Horror 'Hereditary' doesn't rely on cheap jump-scare tactics to terrify
Director Ari Aster calls his debut movie 'a family drama that curdles into a nightmare'
There are gremlins and poltergeists, psychopaths, ghosts, aliens, witches, cannibals, zombies, clowns, devils, werewolves, vampires, sharks and serial killers. But nothing is as scary in a horror film as domestic disruption. It's the contrast that's so disquieting.
The home is supposed to be safe, a sanctuary from the horrors of the world. When this space, and the people in it, those whom we intrinsically trust most, become the source of danger, psychological stress is heightened to the max. Surely we know our brothers, our sisters, our fathers and our mothers? Isn't the family our shelter from the storm?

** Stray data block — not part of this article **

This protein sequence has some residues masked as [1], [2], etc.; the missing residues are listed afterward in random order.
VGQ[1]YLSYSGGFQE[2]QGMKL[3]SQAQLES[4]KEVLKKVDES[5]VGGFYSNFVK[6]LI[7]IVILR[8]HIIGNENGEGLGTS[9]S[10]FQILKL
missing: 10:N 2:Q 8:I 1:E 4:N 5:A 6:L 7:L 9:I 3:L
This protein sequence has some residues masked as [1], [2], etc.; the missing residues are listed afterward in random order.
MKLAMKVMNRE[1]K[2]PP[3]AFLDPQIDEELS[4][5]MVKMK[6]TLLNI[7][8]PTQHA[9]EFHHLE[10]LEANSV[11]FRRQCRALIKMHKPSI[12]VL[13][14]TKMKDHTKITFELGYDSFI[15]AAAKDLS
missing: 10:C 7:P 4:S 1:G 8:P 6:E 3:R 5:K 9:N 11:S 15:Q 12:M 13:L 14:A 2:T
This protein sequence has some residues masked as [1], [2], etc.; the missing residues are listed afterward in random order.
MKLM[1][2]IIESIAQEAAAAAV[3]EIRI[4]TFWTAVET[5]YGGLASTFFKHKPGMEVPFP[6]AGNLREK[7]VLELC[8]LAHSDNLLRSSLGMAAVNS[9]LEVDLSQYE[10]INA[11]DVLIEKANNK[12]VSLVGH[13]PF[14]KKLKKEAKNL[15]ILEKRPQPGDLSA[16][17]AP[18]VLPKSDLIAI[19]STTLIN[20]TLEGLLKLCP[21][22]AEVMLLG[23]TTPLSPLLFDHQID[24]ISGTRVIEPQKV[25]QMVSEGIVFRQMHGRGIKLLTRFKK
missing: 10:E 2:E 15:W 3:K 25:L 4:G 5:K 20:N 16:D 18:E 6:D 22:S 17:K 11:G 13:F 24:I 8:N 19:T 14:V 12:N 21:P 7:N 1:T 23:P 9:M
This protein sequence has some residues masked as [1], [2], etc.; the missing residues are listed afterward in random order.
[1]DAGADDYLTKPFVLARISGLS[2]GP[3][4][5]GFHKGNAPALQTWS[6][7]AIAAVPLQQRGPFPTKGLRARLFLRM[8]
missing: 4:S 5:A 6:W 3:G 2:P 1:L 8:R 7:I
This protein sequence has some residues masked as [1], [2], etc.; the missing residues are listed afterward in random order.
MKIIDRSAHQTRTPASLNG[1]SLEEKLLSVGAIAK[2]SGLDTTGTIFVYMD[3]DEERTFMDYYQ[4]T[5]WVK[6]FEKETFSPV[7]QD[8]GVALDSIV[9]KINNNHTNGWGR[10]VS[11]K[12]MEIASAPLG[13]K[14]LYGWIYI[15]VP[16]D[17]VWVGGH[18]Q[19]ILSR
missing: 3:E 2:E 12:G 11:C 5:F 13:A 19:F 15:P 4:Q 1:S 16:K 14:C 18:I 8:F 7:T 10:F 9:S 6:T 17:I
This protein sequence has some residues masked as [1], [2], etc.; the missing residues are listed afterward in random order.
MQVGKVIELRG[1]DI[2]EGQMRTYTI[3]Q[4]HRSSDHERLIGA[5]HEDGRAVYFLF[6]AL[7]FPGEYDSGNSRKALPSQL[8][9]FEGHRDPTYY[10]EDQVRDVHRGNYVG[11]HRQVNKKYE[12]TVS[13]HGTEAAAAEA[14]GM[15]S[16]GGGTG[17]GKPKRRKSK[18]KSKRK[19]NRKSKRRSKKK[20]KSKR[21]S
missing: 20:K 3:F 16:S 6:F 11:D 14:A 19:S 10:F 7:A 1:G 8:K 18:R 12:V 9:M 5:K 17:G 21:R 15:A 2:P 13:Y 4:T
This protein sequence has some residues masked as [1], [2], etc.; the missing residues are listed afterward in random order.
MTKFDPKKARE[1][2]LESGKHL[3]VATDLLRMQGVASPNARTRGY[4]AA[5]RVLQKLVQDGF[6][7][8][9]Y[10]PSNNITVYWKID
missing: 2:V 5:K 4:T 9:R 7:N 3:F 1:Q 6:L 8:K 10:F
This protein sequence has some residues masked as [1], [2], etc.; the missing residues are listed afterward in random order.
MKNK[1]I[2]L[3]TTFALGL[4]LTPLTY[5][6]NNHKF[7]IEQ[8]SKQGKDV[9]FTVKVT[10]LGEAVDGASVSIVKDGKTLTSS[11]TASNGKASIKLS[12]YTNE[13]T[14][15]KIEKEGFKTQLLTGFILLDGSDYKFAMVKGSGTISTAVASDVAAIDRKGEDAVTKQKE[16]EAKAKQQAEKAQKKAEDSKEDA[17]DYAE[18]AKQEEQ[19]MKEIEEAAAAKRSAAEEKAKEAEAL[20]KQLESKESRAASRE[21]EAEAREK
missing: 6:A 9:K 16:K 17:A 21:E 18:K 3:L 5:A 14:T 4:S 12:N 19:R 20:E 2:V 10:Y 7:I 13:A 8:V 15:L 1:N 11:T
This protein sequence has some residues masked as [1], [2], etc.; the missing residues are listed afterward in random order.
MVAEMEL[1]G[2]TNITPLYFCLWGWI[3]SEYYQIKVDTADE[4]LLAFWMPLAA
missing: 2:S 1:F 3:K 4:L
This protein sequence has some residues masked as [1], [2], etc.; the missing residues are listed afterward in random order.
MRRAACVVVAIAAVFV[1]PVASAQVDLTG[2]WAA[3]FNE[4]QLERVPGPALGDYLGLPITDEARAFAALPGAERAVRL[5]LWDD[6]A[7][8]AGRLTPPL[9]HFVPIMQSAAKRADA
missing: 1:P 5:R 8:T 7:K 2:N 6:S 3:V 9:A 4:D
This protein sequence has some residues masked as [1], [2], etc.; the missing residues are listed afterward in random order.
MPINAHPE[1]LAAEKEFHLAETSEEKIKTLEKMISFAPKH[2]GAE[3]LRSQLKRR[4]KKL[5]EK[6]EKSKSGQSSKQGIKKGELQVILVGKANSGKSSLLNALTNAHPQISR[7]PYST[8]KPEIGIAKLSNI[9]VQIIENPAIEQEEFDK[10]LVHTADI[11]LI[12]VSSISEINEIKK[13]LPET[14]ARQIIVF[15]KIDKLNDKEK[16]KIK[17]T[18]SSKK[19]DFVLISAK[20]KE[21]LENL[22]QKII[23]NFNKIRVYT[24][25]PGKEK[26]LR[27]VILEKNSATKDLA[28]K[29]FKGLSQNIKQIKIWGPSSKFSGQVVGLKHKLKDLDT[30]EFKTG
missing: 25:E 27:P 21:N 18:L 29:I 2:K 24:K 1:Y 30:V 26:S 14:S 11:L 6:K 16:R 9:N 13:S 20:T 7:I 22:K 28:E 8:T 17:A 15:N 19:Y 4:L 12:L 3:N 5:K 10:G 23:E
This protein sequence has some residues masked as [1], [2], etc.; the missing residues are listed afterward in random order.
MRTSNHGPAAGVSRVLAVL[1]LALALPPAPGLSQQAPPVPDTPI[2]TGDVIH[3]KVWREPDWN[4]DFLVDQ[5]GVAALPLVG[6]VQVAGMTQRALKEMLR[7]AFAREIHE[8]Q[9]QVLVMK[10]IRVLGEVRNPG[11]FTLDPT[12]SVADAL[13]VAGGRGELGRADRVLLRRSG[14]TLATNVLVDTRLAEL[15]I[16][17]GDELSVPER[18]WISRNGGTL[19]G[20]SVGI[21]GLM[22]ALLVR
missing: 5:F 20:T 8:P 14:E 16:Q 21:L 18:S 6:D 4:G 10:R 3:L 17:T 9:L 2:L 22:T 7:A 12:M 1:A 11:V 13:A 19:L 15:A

Director and writer Ari Aster has called his first major film feature "a domestic melodrama", "a Greek tragedy" and "a family drama that curdles into a nightmare". At the core of this narrative is the figure of the mother.
WATCH | The trailer for Hereditary
Not that this is new territory for the horror genre - the "mother-gone-rogue", or "mother-out-of-control" or "mother-out-of-her-mind" has been a motif of a specific kind of horror film from Rosemary's Baby to Psycho to The Exorcist to The Others.
All of these films have the warped psychological state of the maternal figure at their centre, a more powerful, more accessible trauma for the audience to connect with than any supernatural element a filmmaker could draw on.
Aster has said in various interviews about the film, that he is keen to emphasise its more human, non-genre elements: "It's a film that is about people's suffering and pain and it tries to take the pain of the characters seriously." This sets it apart from the cheap, almost humorous jump-scare tactics of horror films that studios tend to pump out in what Aster calls "a very cynical way"...